Following a Global Energy Dialogue on the Niger Delta in October 2016 which brought together more than thirty senior international experts, Matthew Page, an expert on Nigeria who recently left the U.S. State Department, authored a policy memorandum which outlines current challenges and opportunities for the Nigeria petroleum sector as well as recommendations to both public and private actors as a first step to resolving some of the issues which have plagued the sector.
Director Jason Bordoff writes in The Wall Street Journal that the transition to a low carbon economy brings many positives for the environment and energy security, but will also result in new risks such as cybersecurity.
Last month marked the four-year anniversary of Hurricane Sandy, which devastated communities along the Northeastern coast of the United States and caused significant power, fuel and transportation disruptions to millions of families and businesses in the Tri-State region. In a new commentary, non-resident Fellow Robert Hallman writes that since the storm, considerable progress has been made to improve the resilience of the electric grid and prioritize power restoration to critical fuel supply infrastructure; however, as Hallman outlined in a CGEP report this summer, there is still an urgent need for local governments to do more.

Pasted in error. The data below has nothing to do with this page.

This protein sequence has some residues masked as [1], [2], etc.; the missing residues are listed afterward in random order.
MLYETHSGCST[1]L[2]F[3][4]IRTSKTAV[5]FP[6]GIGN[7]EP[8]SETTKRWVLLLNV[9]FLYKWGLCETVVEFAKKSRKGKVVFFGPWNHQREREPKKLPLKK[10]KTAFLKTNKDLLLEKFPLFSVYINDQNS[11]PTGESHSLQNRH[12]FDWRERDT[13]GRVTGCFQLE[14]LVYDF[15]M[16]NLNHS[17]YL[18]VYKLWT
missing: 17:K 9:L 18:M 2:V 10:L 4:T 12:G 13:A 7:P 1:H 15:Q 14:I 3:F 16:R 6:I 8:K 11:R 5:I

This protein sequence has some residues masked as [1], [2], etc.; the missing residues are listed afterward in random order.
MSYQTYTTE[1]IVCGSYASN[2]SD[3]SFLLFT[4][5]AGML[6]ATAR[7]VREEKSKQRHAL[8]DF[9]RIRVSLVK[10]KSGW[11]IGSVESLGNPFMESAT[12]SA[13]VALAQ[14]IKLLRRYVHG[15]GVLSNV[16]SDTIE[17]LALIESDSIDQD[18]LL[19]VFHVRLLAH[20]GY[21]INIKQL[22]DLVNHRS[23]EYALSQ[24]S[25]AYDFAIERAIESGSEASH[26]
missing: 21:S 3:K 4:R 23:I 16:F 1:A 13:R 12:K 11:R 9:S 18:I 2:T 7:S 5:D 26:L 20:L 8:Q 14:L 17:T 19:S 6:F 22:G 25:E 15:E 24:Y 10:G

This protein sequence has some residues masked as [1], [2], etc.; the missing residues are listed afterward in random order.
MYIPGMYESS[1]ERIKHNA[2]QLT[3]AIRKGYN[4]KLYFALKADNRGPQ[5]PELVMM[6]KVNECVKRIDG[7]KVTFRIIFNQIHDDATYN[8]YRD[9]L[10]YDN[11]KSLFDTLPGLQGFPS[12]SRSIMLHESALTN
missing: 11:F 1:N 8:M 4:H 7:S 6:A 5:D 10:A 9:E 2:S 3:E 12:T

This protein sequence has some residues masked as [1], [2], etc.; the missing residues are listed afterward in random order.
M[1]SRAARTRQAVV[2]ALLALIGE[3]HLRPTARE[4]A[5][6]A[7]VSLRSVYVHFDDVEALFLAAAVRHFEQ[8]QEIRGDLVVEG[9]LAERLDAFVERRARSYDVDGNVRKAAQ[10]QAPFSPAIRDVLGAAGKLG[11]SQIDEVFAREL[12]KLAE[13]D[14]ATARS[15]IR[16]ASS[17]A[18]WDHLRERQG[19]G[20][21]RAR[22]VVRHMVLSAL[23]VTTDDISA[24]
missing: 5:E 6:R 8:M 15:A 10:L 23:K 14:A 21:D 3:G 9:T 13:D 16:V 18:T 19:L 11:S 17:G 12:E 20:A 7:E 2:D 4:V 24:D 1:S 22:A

As U.S. policy makers and utility stakeholders prepare for the utility of the future, comparisons are often made to the transformation of the telecommunications industry due to wireless technologies. However, a new report by A.J. Goulding, Faculty Affiliate at the Center on Global Energy Policy, indicates that the near-death and subsequent rejuvenation of the U.S. rail system over nearly two centuries also offers lessons for the power sector as it adapts its strategies and regulatory philosophies while planning for the utility of the future.